In all my years, all the sermons and lessons I’ve heard, all the ones I’ve prepared, all the reading I have done, I haven’t really come across much talk about the role of forgiveness in our lives. At least, no other way than that of how Jesus died for and is willing to forgive us of our sins. Recently that has changed though. Hopefully you have already noticed how we are expected to forgive, and have been practicing forgiveness better than I have. I would like to share a couple of things that have stood out, to me, lately.
First is an example given to us in the form of a parable. The parable is found in Matthew chapter 18, and runs from verse 23 through verse 35. This parable comes about after Peter asks Jesus how many times he should forgive a brother that sins against him.
In verse 23, Jesus tells Peter that the “kingdom of heaven is likened unto a certain king, which would take account of his servants.” So, we have this king coming to collect debts due to him, by his servants. The king has a servant that owes him a sum of money that the servant cannot pay, so the king commands the servant and his family to be sold. The profits from the sale would be used to pay the debt.
The servant falls at the feet of the lord and begs his patience, promising to pay off his debt. The servant’s plea moves the lord. The lord frees the servant from his bonds and forgives him of his debts.
Afterward, this same servant goes out and finds a fellowservant that owes him. He takes the fellowservant by the neck and tells him to pay up. Other fellowservants see this, and tell the lord.
The lord calls the servant to him. He asks the servant if he shouldn’t have shown the same compassion that was shown to him, and forgiven the fellowservant’s debt. Then, in his anger, the lord takes the servant, “and delivered him to the tormentors” until the debt was paid.
Ending in verse 35 Jesus says, “So likewise shall my heavenly Father do also unto you, if ye from your hearts forgive not everyone his brother their trespasses.” That’s the part I was talking about that I have never really heard talked about. Jesus tells Peter, straight up, that just like the king in the parable, if we do not forgive our brethren, then our Father will not forgive us. Not only is it a good thing to do, it is something we must do if we want to be found pleasing in God’s eyes!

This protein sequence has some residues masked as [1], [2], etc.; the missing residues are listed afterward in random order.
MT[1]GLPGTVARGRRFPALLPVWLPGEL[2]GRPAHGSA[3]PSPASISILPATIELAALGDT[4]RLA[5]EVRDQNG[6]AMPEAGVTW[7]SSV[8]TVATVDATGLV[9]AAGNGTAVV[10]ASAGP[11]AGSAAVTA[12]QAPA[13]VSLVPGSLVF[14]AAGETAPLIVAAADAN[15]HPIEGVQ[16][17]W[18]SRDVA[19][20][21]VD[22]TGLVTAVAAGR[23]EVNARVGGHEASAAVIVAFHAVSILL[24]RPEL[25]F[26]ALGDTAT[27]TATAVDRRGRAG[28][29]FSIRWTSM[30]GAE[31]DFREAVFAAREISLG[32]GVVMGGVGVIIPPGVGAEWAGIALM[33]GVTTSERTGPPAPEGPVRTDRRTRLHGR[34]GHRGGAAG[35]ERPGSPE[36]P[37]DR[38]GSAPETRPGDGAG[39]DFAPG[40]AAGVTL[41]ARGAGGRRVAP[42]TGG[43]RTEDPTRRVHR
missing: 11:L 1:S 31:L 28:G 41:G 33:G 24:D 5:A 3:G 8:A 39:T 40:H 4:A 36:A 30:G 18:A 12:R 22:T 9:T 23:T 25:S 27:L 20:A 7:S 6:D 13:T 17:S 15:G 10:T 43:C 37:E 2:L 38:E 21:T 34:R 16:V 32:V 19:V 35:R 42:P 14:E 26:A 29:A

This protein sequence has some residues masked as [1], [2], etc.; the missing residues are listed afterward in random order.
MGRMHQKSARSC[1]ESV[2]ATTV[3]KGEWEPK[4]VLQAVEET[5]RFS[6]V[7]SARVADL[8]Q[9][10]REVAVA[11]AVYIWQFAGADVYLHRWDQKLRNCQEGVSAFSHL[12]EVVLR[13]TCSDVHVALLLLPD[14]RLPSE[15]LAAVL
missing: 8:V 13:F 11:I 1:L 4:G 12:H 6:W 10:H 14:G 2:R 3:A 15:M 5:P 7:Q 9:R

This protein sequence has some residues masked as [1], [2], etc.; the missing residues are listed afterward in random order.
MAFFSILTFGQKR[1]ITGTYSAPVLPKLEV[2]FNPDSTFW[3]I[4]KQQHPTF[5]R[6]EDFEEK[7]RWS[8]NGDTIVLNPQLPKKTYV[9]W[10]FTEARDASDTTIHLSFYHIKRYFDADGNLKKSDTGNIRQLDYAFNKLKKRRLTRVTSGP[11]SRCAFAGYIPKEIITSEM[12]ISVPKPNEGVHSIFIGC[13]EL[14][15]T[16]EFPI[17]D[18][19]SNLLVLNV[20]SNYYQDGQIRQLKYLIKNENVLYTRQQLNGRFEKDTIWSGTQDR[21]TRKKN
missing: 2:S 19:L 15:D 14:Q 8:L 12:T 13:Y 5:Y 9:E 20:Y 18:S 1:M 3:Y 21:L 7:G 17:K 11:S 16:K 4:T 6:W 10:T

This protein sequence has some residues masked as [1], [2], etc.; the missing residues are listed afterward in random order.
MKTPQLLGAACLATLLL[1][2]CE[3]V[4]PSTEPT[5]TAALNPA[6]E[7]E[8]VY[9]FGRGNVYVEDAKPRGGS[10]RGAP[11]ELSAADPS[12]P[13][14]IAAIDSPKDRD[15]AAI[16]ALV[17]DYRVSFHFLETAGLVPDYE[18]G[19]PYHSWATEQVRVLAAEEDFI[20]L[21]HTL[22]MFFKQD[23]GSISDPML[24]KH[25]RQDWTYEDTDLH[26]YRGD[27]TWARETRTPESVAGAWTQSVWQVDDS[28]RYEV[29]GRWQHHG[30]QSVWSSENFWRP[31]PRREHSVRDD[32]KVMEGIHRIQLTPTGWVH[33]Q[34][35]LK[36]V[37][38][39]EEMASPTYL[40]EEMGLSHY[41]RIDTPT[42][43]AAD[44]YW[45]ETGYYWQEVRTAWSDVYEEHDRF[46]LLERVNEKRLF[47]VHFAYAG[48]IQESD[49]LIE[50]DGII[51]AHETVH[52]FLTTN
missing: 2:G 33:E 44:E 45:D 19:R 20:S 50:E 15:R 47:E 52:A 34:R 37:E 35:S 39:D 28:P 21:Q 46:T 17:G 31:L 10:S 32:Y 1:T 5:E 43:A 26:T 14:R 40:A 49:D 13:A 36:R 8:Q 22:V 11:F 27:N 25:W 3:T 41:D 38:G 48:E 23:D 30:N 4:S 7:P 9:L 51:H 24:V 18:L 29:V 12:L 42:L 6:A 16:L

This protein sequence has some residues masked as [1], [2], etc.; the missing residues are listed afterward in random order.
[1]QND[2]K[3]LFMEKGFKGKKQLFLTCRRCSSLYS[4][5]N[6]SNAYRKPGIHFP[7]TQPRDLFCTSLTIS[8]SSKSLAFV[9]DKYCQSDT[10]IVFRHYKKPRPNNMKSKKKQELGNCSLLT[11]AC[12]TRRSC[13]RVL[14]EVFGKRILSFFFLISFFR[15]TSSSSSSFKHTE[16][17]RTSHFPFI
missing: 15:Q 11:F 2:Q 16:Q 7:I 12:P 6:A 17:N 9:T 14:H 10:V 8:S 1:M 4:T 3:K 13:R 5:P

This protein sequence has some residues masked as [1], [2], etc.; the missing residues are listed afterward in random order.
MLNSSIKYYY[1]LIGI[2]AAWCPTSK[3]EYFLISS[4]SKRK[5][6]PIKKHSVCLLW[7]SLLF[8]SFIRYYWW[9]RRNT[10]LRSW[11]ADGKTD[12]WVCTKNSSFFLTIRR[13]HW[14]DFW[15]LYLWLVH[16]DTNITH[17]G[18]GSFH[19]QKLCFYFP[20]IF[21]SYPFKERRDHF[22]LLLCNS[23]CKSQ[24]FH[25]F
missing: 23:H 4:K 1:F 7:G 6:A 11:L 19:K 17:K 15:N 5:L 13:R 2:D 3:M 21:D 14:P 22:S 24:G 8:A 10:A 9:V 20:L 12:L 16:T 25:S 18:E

Let’s look at another passage. Matthew 6:9-13 holds what is commonly called “The Lord’s Prayer.” The part of this example prayer that I want to look at is verse 12, and then a couple verses after the prayer.
Verse 12 – “And forgive our debts, as we forgive our debtors.” Here we see again both sides of the coin. The act of being forgiven and the act of forgiving. Then in verses 14 & 15, Jesus takes the time to talk about forgiveness. Notice, out of all the subjects mentioned in this prayer, all the things Jesus could talk about, forgiveness is the only topic Jesus takes time to teach on, here. So, right away we can infer that this must be important to Him.
The two verses (14 & 15) are very straightforward. Jesus tells us in verse 14, that if we forgive, our Father will forgive us. But, in 15 Jesus tells us that if we do not forgive, our Father will not forgive us. We must be willing to do what it is we are wanting to have done for us. Both the parable shows us this by example, and Jesus tells us this as plainly as can be said.
In our prayers, usually the first thing, or one of the first, we ask for is forgiveness of our sins. After realizing what God expects of us toward forgiving, I had to take time not to ask for forgiveness, but to ask for help to forgive others! As I said earlier, I hope you have already been made more keenly aware about the role of forgiveness in our Christian walk, and I hope you are better at it than I have been. If, like me though, you haven’t heard much about it from this aspect, nor have you thought about it from this aspect before, I hope this post will help you see forgiveness is a new light.
In closing, I would like to encourage us all to be more forgiving in our everyday lives! It is good for us, and it is expected of us, by God.